Abby Wambach sheepish about individual honor

Tue, Dec 20
WambachFriedemann Vogel/Getty ImagesAbby Wambach topped teammate Hope Solo to win the AP Female Athlete of the Year Award.

Soccer star Abby Wambach is a little sheepish about winning the Associated Press Female Athlete of the Year Award.

Wambach's clutch performance at this summer's World Cup made her the clear choice as the female athlete of the year, as selected by members of the AP. The U.S. forward received 65 of the 214 votes cast, while teammate Hope Solo (38) was a distant second and former UConn basketball star Maya Moore (35) was third.

"When you're involved in team sports, the focus has never been on one person. This is quite humbling," said Wambach, who is the first individual soccer player -- man or woman -- to win one of the AP's annual sports awards, which began in 1931. "I don't take this for granted and I love the honor, but you must put the team first, otherwise these awards don't happen."

Wambach's four goals in Germany give her 13 in three World Cup appearances. That's the most by an American, topping Michelle Akers by one, and puts her third on the all-time World Cup scoring list behind Brazil's Marta and Germany's Birgit Prinz. The 31-year-old ranks third on the U.S. career scoring list with 125 goals, trailing only Mia Hamm (158) and Kristine Lilly (130).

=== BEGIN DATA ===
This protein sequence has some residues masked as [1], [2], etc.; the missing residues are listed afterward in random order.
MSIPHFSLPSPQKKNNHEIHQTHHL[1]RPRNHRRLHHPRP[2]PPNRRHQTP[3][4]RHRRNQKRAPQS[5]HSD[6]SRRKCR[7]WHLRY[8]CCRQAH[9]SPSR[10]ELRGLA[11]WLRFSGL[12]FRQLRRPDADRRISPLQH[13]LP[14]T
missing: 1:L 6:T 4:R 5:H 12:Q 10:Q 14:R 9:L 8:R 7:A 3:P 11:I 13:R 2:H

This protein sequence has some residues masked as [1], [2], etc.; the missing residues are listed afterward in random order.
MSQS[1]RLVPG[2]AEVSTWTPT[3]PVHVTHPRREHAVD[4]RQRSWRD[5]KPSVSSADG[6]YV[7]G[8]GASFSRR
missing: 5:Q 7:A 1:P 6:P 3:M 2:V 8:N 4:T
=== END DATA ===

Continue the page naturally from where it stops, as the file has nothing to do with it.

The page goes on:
"When I got into this game, I wanted to be as good as Mia or Kristine. They paved the way for me. And they have some very big shoes to fill," said the 31-year-old Wambach, who is from Rochester, N.Y. "So I can sit here and say I'm a great finisher to win this award, but someone had to get me the ball. The coaches had to put us in position. It's especially gratifying to win because it's been six months since we played those games and we're still making waves."

Who would she have voted for?

"That's a really good question. There are so many talented people in their own right," said Wambach, who never really did answer the question.

And, with that, Wambach has a few more goals remaining.

"The first thing is wanting to qualify for the London Olympics. And the second thing is winning that gold medal," she said. "And I want to give hope to all the girls who will be part of the next generation of soccer players. When I retire, I want to make this game better than when I found it."